South Africa's Marikana miners return to work
Miners in South Africa are returning to work at the Marikana platinum complex, which was the scene of violent protests in which 46 people died.
Striking miners reached an agreement with owners Lonmin on Tuesday. It will see their salaries rise by up to 22%.
Lonmin is hoping to recover some of the big losses it incurred during the six-week stoppage.
An investigation is under way into the deaths of the miners, 34 of whom were shot by police.
The strikes have spread to other mines in South Africa, one of the world's biggest producers of precious metals.
Miners were to receive a pay increase of between 11% and 22% depending on worker category - higher than the 5% inflation rate but far less than they had been demanding.
"We're happy to go to work. We got what we wanted," Yandisa Mehlo told the AFP news agency.
But another one, Phumlile Macefane, said: "I return to work because I'm so hungry.
"I'm unhappy because I can't get 12,500 [rand]. My brothers are dead, were killed by the police."
Troop deployment anger
On Monday, President Jacob Zuma said the disruption had cost the industry $548m (£337m) in lost output.
On Wednesday, police fired rubber bullets and tear gas to disperse protesters near a mine owned by Anglo American Platinum (Amplats), the world's largest platinum producer, raising fears that the Marikana pay deal could encourage other miners to go on unofficial strikes.
Amplats re-opened its mines on Tuesday after they were closed last week.
Last week, the government announced it would clamp down on the protests, which had seen large crowds of strikers wielding machetes and clubs going from mine to mine in the Rustenberg platinum mining area, trying to enforce their strike.
A woman died this week after being hit by a rubber bullet on Saturday, while a man was beaten to death last week.
Several days before the police shot dead 34 miners, 10 people, including two police officers, were killed during violent protests.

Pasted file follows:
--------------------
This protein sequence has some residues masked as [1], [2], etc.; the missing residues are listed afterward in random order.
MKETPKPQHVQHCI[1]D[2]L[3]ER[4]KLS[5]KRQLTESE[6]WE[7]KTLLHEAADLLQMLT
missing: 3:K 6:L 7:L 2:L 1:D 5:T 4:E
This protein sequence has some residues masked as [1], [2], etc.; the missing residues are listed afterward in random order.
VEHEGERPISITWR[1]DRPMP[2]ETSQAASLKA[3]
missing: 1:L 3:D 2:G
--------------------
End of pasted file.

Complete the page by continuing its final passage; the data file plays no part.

Meanwhile, opposition parties have reacted angrily to the deployment on Saturday of about 1,000 troops to Marikana.
They say the president was constitutionally obliged to inform the country before deploying the military.
A backdated notice has since been issued by the Ministry of Defence to legalise the move.
A statement from the president's office on Thursday said the soldiers were to support the police force until 31 January 2013 in the "prevention and combating of crime as well as the maintenance of law and order in the Marikana area… and other areas around the country where needed".
The Marikana miners had been demanding a monthly salary of 12,500 rand ($1,513; £935) - they currently earn between 4,000 and 5,000 rand.
As well as a pay rise, they will get a one-off payment of 2,000 rand to help cover the weeks of not being paid while they were on strike.
Some 15,000 miners at Gold Fields' Dreifontein Gold Mine remain on strike.
South Africa hold about 80% of the world's known platinum reserves and is the fourth biggest gold exporter.
The unrest - and the police shooting - have increased pressure on President Zuma, with some such as firebrand youth leader Julius Malema accusing his government of not doing enough to help poor black workers.